Mary McLeod Bethune was a leader born to formerly enslaved parents. Her approach to education illustrated resilience that would influence how other black women would perceive race and gender. Mary McLeod Bethune believed that school was the key to reach racial equality as the country was still opposed to this equality in the early 20th century. Mary McLeod Bethune was resilient as she worked hard to ensure that every single black individual would get an equal opportunity to make it through life. Her resilience is illustrated in that she worked tirelessly to open schools in her early years when she did not have any tangible assets. Crates were used as desks, and even though some parents could not afford the tuition fee, the children were never turned away. Mary McLeod Bethune fought to get rid of segregation, and this view influenced how black women would look at gender and race. It was not about differences, but instead, it was about working together to achieve a particular objective regardless of gender or race. Mary McLeod Bethune would also work in cooperation with multiple organizations.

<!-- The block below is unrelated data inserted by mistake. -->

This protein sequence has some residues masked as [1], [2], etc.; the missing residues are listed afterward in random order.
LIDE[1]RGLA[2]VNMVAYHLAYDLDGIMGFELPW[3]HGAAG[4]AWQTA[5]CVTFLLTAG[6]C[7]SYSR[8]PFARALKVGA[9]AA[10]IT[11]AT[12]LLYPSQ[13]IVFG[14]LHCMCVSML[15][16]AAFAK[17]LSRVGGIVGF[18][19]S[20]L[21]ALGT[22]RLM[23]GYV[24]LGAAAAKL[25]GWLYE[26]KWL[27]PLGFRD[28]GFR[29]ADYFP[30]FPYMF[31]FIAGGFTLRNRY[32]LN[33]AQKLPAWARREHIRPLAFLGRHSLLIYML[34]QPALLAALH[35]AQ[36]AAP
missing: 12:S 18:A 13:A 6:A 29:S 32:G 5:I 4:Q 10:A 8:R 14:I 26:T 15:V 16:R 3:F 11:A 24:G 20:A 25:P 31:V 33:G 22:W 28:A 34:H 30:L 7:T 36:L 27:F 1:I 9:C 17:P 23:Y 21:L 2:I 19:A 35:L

Her rise to the leadership position of organizations such as the National Association of Colored Women would act to influence the women that women were capable of rising to the highest national positions. With the emerging era of the modern woman, Mary McLeod Bethune did also address how the women could strengthen their families to ensure that their future was secure. Mary McLeod Bethune was the focal point on the importance of education, as many black women would start to enroll in different schools. Bethune's efforts legacy lives on decades after her death. The reduction of segregation in schools and hospitals in modern society points to how Bethune changed the views of the black women who fought to acquire equal rights.